A couple of weeks ago a man flew an airplane at an airshow, which wasn’t unusual in itself. Sadly for the pilot and the eleven people dead so far, the plane crashed. A lot of people seem to think that’s quite unusual too, but it isn’t.
Airshow crashes happen quite a lot. Right back as far as 1911, just a few years after airplanes started flying, there was an airshow crash just like the Shoreham one. You can read the details on Wikipedia if you wish.
At Shoreham, the plane looped, then went into the ground. It happened in Suffolk too, at the little airfield just down the road from me. It was flown by a man called Lt. Otto Jenkins, known to his friends as Dittie. He was killed on 24th March 1945. I was told the story by a man who saw it happen, who’d seen the aircraft fly past at about 20 feet, saw it clip the tree and go straight into the field, where it exploded and burned. There was quite a crowd that day too. Lt Jenkins had told people to watch.
He’d just completed his last mission over Germany. He was going home. When he got back to Leiston airfield he said his last words on earth, over the radio. “I’ll show you flying you’ll never forget.”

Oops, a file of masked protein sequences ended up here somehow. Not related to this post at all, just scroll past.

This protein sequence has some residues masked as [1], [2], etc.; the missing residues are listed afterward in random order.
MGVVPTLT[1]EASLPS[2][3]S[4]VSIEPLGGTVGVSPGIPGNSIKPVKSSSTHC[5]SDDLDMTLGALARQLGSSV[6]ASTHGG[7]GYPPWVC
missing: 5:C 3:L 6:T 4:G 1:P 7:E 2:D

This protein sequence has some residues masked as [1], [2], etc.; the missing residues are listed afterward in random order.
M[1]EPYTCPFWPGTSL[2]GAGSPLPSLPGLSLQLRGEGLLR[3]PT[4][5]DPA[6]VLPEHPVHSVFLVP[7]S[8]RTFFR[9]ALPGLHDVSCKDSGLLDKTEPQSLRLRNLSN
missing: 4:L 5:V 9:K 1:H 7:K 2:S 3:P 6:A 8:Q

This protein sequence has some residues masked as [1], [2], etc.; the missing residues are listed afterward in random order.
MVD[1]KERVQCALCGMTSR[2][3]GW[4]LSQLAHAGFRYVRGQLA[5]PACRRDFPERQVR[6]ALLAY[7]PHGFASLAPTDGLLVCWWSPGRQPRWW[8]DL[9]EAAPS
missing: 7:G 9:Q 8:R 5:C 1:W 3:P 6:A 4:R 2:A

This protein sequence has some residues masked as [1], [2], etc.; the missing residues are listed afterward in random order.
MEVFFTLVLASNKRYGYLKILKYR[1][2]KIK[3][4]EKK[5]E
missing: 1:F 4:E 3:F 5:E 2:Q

He took his Mustang down to get the speed up then looped it, going up and over in a complete circle. Then he decided to go it again, straightaway. According to the mechanics watching, they could hear something wasn’t right. They said it was ‘mushing’ as it went round the second time, trying to press itself out of the loop, skidding downwards out of the circle. There just wasn’t enough speed to make it happen twice.
I met a woman whose aunt dated him, or said she did. He was married, according to the old pilot who told me about it. We went to look for the tree. It was smaller then, but it’s still there. Oak trees are tough stuff.
Lt Jenkins got through several aircraft in the few months he was flying. After the custom of the time he’d named them, first Floogie, then Floogie II, then Toolin’ Fool. then Toolin’ Fool’s Revenge. The pilot who inherited Floogie II. Lt Schlieker, was killed later. He crashed near Butley church, nearby. He was in formation when his flight of four aircraft climbed into the clouds. That was the last anyone ever saw of him. He was identified by a name tag on his shirt. Bad weather and accidents killed more pilots on that airfield than the Luftwaffe ever did.
A badger track leads across the field exactly where there used to be a path the pilots used, but there’s no plank over the ditch any more. The Officer’s Club he watched the show from isn’t there either, and where the Mustang screamed past the huts now it would be flying through a hedge and 70 years of brush that’s grown up since the airmen went home. Not Lt Jenkins. But maybe he was right, somehow. Not everyone’s forgotten his flying.